Pay rule en­force­ment de­layed

Modern Healthcare - - NEWS - By Vir­gil Dick­son

De­fy­ing pres­sure from business groups, the Obama ad­min­is­tra­tion is mov­ing for­ward with a rule re­quir­ing that the na­tion’s es­ti­mated 2 mil­lion home health work­ers be paid at least the fed­eral min­i­mum wage as well as over­time.

How­ever, the U.S. La­bor Depart­ment an­nounced last week that the rule, ef­fec­tive Jan. 1, won’t be en­forced un­til June 30. For the six months fol­low­ing the en­force­ment dead­line, the depart­ment said it would use its dis­cre­tion on whether to bring en­force­ment ac­tions, con­sid­er­ing good-faith ef­forts by the states and home-care op­er­a­tors to com­ply with the pay rule.

For decades, home health work­ers have been ex­empted from fed­eral pay rules. Many are older women who work long hours with­out ben­e­fits or over­time pay. Un­der the rule pro­posed last year, those work­ers must be paid the fed­eral min­i­mum wage of $7.25 an hour, and time and a half when they work more than 40 hours a week.

State of­fi­cials and home health op­er­a­tors re­peat­edly have called for de­lay­ing or scut­tling the rule, warn­ing that it will make home care un­af­ford­able for many fam­i­lies and push dis­abled peo­ple into nurs­ing homes. The Na­tional As­so­ci­a­tion for Home Care & Hospice has filed le­gal ac­tion to block the rule.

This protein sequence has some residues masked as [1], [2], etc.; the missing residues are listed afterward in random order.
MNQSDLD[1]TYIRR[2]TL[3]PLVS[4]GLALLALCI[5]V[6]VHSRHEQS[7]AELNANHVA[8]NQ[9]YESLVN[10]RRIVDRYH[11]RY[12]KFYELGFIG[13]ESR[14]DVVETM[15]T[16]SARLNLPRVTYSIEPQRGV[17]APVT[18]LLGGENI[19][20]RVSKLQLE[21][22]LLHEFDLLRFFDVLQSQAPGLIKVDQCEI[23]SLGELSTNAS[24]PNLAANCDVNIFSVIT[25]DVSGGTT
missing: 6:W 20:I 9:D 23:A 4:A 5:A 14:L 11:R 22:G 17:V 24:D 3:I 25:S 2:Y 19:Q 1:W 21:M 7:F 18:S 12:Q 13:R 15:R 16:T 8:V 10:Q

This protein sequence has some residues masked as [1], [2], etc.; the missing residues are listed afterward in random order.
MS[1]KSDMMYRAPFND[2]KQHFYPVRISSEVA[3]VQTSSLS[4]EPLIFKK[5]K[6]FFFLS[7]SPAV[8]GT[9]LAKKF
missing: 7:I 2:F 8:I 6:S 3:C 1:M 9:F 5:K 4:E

Or­ga­nized la­bor was crit­i­cal of the de­lay, though pleased the rule was not thrown out. “Two mil­lion work­ers will con­tinue to be shut out of the most ba­sic fed­eral wage pro­tec­tions,” a num­ber of la­bor groups wrote to La­bor Sec­re­tary Thomas Perez.

Op­pos­ing the rule, about two dozen con­gres­sional Repub­li­cans wrote to Perez to warn that state Med­i­caid pro­grams haven’t had enough time or guid­ance to im­ple­ment the rule. They said it would “sig­nif­i­cantly dis­rupt non­med­i­cal, in-home per­sonal-care ser­vices for se­niors and in­di­vid­u­als with dis­abil­i­ties.”

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